Higher Rates of Misdiagnosis in Pediatric Patients Versus Adults Hospitalized With Imported Malaria

Adam E Goldman-Yassen, Vidya K Mony, Paul M Arguin, Johanna P Daily
Pediatric Emergency Care 2016, 32 (4): 227-231

OBJECTIVES: Despite the availability of effective antimalarial prophylaxis, imported adult and pediatric malaria occurs in the United States, and this can pose diagnostic issues. We examined the clinical characteristics and diagnostic challenges of imported malaria requiring adult or pediatric inpatient admission at Montefiore Medical Center in the Bronx which provides care for a large population of immigrants from malaria endemic areas.

STUDY DESIGN: We conducted a retrospective single center review of patients admitted with a diagnosis of malaria at Montefiore Medical Center from 2005 through 2012. We extracted historical, clinical, and laboratory values from the electronic medical record and patient charts.

RESULTS: We identified 95 patients who were diagnosed and hospitalized with malaria from 2005 to 2012, 33 (35%) of them were children and 17 (18%) were with severe malaria. Most patients contracted malaria while visiting friends and relatives in West Africa. Only 38% of travelers took prophylaxis, and fewer than half reported taking it as prescribed. Misdiagnosis by emergency room or primary care doctors was observed in almost one quarter of all of the patients. Misdiagnosis occurred significantly more frequently in children (43%) compared to adults (13%) (P = 0.002). Pediatric patients were more likely to present with abdominal pain (42% vs. 15%; P = 0.005).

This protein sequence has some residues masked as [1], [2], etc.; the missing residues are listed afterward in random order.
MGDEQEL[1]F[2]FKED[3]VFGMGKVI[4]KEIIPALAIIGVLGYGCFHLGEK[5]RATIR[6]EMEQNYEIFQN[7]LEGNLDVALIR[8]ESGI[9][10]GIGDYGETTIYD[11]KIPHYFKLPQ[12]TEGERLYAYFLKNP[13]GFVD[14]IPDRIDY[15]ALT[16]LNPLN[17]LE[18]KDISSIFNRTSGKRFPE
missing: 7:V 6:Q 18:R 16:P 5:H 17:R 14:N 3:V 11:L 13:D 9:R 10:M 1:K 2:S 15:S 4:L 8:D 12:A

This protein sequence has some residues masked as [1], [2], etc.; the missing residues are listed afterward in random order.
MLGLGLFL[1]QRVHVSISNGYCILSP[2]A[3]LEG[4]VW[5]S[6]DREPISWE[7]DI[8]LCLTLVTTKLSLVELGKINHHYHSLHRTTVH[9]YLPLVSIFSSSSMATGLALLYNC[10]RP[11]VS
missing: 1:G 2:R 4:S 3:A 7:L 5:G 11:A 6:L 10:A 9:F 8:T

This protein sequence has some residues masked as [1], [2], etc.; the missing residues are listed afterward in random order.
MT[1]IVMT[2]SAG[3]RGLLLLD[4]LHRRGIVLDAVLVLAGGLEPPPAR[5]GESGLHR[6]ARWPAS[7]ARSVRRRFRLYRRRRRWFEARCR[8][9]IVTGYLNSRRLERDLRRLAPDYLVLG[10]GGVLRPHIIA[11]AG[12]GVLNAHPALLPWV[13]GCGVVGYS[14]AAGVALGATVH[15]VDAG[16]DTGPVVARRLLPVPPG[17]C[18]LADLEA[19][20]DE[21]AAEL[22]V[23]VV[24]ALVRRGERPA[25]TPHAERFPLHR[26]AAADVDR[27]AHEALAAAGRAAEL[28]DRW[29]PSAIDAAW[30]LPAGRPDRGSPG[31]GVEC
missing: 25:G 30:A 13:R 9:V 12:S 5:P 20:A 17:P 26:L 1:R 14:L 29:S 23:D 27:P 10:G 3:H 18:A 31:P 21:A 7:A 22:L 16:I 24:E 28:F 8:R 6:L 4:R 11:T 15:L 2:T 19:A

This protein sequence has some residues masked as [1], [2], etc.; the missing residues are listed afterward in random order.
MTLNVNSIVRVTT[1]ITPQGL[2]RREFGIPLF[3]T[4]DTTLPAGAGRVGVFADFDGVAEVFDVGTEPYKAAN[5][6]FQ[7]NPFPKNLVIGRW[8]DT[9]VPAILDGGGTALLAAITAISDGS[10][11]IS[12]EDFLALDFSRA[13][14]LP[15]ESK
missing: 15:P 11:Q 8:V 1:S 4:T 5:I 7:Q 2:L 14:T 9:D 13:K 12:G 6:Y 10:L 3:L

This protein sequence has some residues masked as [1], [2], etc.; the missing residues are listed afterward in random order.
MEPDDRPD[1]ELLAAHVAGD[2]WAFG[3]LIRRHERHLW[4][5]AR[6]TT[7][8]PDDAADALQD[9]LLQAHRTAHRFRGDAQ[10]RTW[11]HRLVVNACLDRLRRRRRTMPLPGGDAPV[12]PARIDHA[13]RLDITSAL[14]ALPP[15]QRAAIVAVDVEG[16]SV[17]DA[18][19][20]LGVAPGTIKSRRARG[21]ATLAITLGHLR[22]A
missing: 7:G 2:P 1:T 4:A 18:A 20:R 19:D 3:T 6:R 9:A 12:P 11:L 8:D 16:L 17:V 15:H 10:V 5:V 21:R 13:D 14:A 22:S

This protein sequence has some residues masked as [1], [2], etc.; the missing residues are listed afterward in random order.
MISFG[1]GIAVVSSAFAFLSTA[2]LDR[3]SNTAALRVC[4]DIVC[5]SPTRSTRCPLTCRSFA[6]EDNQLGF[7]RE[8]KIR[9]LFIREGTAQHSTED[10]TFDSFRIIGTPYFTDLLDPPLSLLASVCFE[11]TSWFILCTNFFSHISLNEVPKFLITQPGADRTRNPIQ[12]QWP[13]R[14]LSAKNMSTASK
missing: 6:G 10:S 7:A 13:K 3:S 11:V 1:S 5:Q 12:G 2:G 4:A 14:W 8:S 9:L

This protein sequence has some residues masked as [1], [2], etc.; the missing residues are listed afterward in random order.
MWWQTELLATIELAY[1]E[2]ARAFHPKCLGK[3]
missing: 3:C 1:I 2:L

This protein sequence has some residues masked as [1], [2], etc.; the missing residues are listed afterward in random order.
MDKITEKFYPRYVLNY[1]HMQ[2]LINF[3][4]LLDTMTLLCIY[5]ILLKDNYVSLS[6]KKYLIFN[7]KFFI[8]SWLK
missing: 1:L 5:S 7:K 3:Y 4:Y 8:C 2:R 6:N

CONCLUSIONS: Pediatric patients admitted for imported malaria at Montefiore Medical Center had a higher rate of misdiagnosis and presented with more gastrointestinal symptoms than hospitalized adults. By describing the clinical characteristics of patients with imported malaria, we hope to improve diagnostic accuracy by health care workers and raise awareness that friends and relatives may require more intensive pretravel counseling.

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